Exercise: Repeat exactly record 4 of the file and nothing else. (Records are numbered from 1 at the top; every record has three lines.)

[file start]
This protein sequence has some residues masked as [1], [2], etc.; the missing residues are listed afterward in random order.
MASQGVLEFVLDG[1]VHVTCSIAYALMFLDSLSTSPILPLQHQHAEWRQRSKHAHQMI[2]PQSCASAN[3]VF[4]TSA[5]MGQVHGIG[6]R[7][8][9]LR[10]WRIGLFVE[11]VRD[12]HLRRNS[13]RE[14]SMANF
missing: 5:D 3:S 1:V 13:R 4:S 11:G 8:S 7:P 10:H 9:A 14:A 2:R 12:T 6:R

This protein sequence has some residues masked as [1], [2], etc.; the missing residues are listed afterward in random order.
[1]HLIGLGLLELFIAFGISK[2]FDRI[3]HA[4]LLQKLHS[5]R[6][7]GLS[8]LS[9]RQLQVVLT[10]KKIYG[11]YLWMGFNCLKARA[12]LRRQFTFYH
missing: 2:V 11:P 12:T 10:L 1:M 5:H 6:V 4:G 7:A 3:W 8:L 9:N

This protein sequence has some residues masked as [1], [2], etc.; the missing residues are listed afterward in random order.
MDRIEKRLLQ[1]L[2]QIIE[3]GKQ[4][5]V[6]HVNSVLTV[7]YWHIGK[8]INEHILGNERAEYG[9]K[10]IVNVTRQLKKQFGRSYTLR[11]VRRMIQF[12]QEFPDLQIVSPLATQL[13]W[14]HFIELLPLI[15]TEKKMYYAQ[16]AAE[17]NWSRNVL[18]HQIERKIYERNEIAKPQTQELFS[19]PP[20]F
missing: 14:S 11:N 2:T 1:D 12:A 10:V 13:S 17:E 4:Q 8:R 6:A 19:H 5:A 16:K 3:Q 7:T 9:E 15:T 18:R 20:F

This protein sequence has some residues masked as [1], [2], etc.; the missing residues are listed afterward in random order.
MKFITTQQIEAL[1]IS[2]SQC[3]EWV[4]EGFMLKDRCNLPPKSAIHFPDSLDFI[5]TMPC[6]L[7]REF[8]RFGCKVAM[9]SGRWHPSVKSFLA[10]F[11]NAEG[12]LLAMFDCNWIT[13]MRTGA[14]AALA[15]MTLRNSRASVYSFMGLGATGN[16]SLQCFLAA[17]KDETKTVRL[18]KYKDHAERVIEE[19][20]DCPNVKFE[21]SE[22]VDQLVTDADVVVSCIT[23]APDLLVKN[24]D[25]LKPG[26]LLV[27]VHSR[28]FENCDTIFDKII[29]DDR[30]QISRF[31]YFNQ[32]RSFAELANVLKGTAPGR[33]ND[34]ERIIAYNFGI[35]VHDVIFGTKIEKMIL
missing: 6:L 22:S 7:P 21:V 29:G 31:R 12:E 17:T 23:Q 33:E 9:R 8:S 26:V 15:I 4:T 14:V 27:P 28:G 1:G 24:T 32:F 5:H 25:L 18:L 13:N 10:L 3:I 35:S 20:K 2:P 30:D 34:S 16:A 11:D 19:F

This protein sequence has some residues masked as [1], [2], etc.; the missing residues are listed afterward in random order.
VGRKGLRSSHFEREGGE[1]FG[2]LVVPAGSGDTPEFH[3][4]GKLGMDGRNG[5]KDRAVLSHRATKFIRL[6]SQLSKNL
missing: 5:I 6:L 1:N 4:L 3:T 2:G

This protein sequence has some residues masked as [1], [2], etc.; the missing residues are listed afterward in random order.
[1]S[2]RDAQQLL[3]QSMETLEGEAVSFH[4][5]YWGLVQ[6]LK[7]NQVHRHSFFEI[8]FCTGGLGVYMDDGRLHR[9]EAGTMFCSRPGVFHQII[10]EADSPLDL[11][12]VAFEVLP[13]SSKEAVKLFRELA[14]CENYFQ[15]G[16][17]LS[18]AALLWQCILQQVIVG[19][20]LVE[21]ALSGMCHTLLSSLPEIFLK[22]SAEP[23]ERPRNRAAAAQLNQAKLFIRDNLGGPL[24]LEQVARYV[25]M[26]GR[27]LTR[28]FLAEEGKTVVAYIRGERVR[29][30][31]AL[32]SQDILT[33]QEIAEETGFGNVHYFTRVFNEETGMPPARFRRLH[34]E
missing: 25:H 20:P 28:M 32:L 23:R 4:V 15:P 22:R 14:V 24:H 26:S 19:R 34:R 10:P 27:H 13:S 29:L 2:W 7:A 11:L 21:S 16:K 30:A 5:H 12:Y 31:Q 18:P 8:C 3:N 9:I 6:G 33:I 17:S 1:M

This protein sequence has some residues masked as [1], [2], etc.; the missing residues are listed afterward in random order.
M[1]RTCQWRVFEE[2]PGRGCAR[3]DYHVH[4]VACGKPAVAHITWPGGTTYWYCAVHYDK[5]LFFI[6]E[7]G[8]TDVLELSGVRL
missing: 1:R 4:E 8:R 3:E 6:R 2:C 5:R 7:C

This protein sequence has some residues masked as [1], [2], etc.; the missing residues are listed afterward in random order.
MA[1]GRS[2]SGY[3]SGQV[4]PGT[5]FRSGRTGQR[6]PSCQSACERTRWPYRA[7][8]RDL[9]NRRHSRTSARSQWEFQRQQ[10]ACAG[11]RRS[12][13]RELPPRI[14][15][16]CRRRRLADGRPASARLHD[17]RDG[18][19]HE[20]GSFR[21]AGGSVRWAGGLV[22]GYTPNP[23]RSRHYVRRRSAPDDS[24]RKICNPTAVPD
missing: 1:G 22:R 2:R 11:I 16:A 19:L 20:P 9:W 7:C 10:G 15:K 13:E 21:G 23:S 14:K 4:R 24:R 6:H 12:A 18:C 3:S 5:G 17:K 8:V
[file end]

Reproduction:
This protein sequence has some residues masked as [1], [2], etc.; the missing residues are listed afterward in random order.
MKFITTQQIEAL[1]IS[2]SQC[3]EWV[4]EGFMLKDRCNLPPKSAIHFPDSLDFI[5]TMPC[6]L[7]REF[8]RFGCKVAM[9]SGRWHPSVKSFLA[10]F[11]NAEG[12]LLAMFDCNWIT[13]MRTGA[14]AALA[15]MTLRNSRASVYSFMGLGATGN[16]SLQCFLAA[17]KDETKTVRL[18]KYKDHAERVIEE[19][20]DCPNVKFE[21]SE[22]VDQLVTDADVVVSCIT[23]APDLLVKN[24]D[25]LKPG[26]LLV[27]VHSR[28]FENCDTIFDKII[29]DDR[30]QISRF[31]YFNQ[32]RSFAELANVLKGTAPGR[33]ND[34]ERIIAYNFGI[35]VHDVIFGTKIEKMIL
missing: 6:L 22:S 7:P 21:V 29:G 31:R 12:E 17:T 23:Q 33:E 9:R 8:S 26:V 15:I 4:T 14:V 27:P 28:G 1:G 24:T 32:F 5:H 25:L 18:L 13:N 10:L 3:I 35:S 20:K 2:P 30:D 34:S 16:A 11:D 19:F